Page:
Розробки уроків - АНГЛІЙСЬКА МОВА - 11 клас - за підручником О. Д. Карп’юк
UNIT 8. PEOPLE AND SOCIETY
LESSON 82. POLICY, POLITICS AND POLITICIANS
Цілі: вдосконалювати лексичні навички й навички вимови; вдосконалювати навички аудіювання, читання й усного мовлення; розвивати логічне мислення; виховувати толерантне ставлення до інших і національну самосвідомість.
1) What is Ukraine most famous for?
2) What things about Ukraine do you think Ukrainians are proud of?
1) How interested are you in politics?
2) What type of political system does your country have?
3) What are the main political parties in your country?
4) How long is the term of elected officials in your country?
5) What is your opinion about actors or actresses who run for a position in politics?
6) Would you vote for an actor or actress who campaigns for a government position? Why or why not?
3. Reading and speaking
Do ex. 8, p. 242.
4. Vocabulary practice
Do ex. 1, p. 243.
Listen to someone’s opinion as for politics and express your own attitude to this problem.
1) What do you think about politics and politicians in our country?
2) Who needs politics?
Politics, politics, politics; who needs them? Unfortunately, we do. But, do we really need politics as usual? Lately, it seems that all we hear about is politics, the politics of running for political office, the politics of which party is best and even the politics of whether we need politics. Imagine a world where no politicians existed, and no one sat around arguing over their politics. In this utopia, everyone would either agree on everything or amicably disagree, with no recourse to political in-fighting or partisan party politics. While this scenario sounds great, it probably won’t happen this side of heaven.
As long as you have people, you will have differences of opinion; as long as you have differences, you will need a way to settle those differences. You will need policies in place to protect each citizen, and you will need politicians of some sort to monitor, apply and enforce those policies. Unfortunately, that opens the door to politics. The problem, really, is not so much politics as politicians.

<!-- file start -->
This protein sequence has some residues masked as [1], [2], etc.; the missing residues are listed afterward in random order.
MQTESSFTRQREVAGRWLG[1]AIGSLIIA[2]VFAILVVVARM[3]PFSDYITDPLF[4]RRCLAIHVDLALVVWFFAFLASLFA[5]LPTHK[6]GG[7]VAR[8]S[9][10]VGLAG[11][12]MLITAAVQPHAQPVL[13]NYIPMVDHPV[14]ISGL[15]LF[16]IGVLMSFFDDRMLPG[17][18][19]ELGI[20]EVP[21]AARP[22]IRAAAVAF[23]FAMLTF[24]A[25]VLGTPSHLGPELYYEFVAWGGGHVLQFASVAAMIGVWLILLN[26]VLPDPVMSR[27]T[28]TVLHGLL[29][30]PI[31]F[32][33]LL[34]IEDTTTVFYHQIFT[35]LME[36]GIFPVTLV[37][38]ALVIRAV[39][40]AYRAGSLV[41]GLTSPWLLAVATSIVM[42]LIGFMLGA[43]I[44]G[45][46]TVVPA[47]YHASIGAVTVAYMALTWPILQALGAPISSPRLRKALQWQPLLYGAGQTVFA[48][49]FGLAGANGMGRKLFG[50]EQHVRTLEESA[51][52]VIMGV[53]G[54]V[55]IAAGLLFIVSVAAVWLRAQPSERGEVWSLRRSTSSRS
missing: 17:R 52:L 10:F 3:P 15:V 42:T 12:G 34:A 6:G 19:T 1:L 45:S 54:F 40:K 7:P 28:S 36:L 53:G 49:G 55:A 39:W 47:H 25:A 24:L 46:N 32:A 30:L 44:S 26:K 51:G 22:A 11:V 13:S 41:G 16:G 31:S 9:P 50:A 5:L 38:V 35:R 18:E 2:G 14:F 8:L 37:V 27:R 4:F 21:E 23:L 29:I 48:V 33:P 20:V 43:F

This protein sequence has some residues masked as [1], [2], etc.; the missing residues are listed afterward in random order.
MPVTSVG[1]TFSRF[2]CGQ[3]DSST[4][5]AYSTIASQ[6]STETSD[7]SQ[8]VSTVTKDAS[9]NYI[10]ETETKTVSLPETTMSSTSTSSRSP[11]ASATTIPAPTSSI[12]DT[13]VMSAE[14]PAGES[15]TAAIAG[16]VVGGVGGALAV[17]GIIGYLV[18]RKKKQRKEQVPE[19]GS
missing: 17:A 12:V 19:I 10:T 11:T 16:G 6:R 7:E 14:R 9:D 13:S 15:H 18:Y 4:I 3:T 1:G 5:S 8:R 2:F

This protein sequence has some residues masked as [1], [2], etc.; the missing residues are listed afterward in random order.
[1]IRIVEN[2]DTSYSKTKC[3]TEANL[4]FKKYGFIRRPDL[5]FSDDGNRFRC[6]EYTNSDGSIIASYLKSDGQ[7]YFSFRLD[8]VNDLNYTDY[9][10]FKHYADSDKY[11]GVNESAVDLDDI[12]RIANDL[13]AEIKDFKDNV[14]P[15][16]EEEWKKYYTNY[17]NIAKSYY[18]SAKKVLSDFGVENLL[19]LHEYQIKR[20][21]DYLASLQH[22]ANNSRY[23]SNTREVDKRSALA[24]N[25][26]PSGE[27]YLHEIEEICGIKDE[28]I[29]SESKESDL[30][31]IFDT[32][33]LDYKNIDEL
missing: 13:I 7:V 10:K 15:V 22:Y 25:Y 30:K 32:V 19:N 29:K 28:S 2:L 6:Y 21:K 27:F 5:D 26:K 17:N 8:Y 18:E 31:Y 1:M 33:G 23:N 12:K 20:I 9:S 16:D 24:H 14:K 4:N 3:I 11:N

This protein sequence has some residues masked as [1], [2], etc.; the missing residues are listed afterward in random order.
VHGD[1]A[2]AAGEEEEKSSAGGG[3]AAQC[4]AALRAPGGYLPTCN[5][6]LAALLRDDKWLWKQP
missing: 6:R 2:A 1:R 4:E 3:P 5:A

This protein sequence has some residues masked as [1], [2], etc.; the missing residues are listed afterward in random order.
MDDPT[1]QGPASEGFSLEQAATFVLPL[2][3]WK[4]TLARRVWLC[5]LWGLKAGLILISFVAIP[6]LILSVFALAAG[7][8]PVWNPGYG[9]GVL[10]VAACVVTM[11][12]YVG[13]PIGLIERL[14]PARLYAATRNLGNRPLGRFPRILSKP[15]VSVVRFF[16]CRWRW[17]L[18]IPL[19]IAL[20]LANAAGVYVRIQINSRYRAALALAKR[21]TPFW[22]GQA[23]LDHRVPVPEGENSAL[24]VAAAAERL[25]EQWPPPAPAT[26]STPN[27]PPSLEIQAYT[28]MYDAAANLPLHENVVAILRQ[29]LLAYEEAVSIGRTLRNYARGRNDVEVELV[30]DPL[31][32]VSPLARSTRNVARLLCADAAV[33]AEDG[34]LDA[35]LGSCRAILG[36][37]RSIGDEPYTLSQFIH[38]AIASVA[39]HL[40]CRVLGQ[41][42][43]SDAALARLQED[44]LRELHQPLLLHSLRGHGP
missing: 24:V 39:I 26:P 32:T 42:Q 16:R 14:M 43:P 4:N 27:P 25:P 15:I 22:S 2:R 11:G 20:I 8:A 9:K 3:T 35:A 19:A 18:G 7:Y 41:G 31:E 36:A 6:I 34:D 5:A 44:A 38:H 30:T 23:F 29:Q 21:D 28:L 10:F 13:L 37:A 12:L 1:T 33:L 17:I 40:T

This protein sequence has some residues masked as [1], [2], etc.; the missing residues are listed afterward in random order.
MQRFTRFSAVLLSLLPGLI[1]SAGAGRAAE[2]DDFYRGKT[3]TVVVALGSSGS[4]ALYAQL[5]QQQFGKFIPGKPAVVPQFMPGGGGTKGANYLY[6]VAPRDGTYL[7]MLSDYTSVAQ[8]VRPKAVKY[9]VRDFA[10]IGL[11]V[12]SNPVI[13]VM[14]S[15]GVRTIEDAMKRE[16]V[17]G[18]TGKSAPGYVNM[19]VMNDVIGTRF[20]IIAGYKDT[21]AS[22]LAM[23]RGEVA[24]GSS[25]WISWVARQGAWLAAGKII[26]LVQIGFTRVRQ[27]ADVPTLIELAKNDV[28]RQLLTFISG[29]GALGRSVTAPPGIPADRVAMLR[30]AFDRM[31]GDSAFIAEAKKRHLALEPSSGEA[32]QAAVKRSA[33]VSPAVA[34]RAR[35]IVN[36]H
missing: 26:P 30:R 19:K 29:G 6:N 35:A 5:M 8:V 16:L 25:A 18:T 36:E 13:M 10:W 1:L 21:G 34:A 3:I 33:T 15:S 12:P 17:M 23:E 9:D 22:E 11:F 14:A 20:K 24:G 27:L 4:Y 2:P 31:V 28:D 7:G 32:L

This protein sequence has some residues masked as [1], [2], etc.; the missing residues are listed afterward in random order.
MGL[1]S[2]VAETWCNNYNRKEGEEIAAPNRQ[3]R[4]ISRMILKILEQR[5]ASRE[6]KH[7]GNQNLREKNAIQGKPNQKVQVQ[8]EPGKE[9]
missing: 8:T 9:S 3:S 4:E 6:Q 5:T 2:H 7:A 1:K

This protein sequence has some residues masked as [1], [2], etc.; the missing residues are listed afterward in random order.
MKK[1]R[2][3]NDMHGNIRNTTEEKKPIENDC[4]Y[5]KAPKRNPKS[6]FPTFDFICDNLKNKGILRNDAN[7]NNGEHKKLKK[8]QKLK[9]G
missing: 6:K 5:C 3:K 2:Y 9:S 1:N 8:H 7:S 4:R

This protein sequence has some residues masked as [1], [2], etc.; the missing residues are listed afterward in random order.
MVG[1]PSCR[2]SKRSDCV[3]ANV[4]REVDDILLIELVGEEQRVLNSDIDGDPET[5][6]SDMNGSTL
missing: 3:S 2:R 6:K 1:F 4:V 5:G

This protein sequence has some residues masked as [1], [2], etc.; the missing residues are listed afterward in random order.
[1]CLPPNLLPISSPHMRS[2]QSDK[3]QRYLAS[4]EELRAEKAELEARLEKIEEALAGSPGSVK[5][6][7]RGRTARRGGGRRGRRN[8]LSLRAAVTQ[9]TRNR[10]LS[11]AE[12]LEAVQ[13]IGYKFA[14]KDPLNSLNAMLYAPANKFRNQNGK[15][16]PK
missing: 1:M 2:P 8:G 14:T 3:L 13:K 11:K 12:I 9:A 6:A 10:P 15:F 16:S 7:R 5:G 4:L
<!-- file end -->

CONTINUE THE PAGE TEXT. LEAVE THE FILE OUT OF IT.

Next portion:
In a Republic, such as the United States, the people vote for representation. The person elected is expected to follow the will of the majority in his or her area of representation, whether that be at the federal, state, district, county, township or other level. The founders of this republic, set it up that way so as to limit the possibility of “mob rule” where the majority of voters could turn policy at will. The majority still counts, but does so more indirectly.
Whether the established government consists of a Republic, a Democracy, a Monarchy or some other form of government, it needs people at its head to keep it running properly. Of course, in our utopia, each person would act appropriately and never let power, monitary gain or personal agenda corrupt his or her actions in behalf of the people he or she serves. In the United States, voters can send a clear message to corrupt politicians through their vote, even though they obviously do not always do so.
Politics really breaks down at this level, regardless of the type of government. The individual has a responsibility to act on their freedoms, especially if he or she has the freedom to vote. The individual has a responsibility to monitor his or her politicians for ethics and stance. In other words, if the individual takes the time to become informed and then use his or her vote to let politicians know he or she will not tolerate corruption, a strong message is sent to the politician. If all do this, politics, and politicians, will be in check.
But what happens between the individual’s votes? The vote itself is not the only responsibility a citizen should take on. In between votes, while a politician is in office, the individual has the responsibility to continue monitoring of his or her politician and speaking up when things go wrong. Citizens often allow lobbyists to set up camp in the political world and influence the politician, unaware of his or her own right to speak up and lobby for a politician’s interest by writing, calling, or e-mailing between votes to let his or her voice be heard.
Yes, we unfortunately need politics and politicians, but we also need to remember: they work for usl We get the government that we allow, so each citizen needs to speak up. One voice can make a difference, especially when that voice is joined to another voice and another voice. By remaining silent, the citizen participates in the corruption or misrepresentation of government. By speaking up, he or she becomes part of the solution and part of the wheels that keep government going in the right direction, in spite of politics.
6. Vocabulary practice
Do ex. 2, p. 244.
Do ex. 3, p. 245.
1) Would you like to work in politics?
2) Is politics important to you?
3) Should religion and politics mix?
4) Do you read about the political issues of your country?
5) What can governments do about poverty?
6) Is military service required in your country? Do you think it’s a good idea?
7) Do you think it’s important for a country to have a strong military? Why or why not?
8) How are government officials chosen in your country? Do you think this method is fair?
9) In your opinion, how much should governments contribute to university education?
Write about a political person you admire.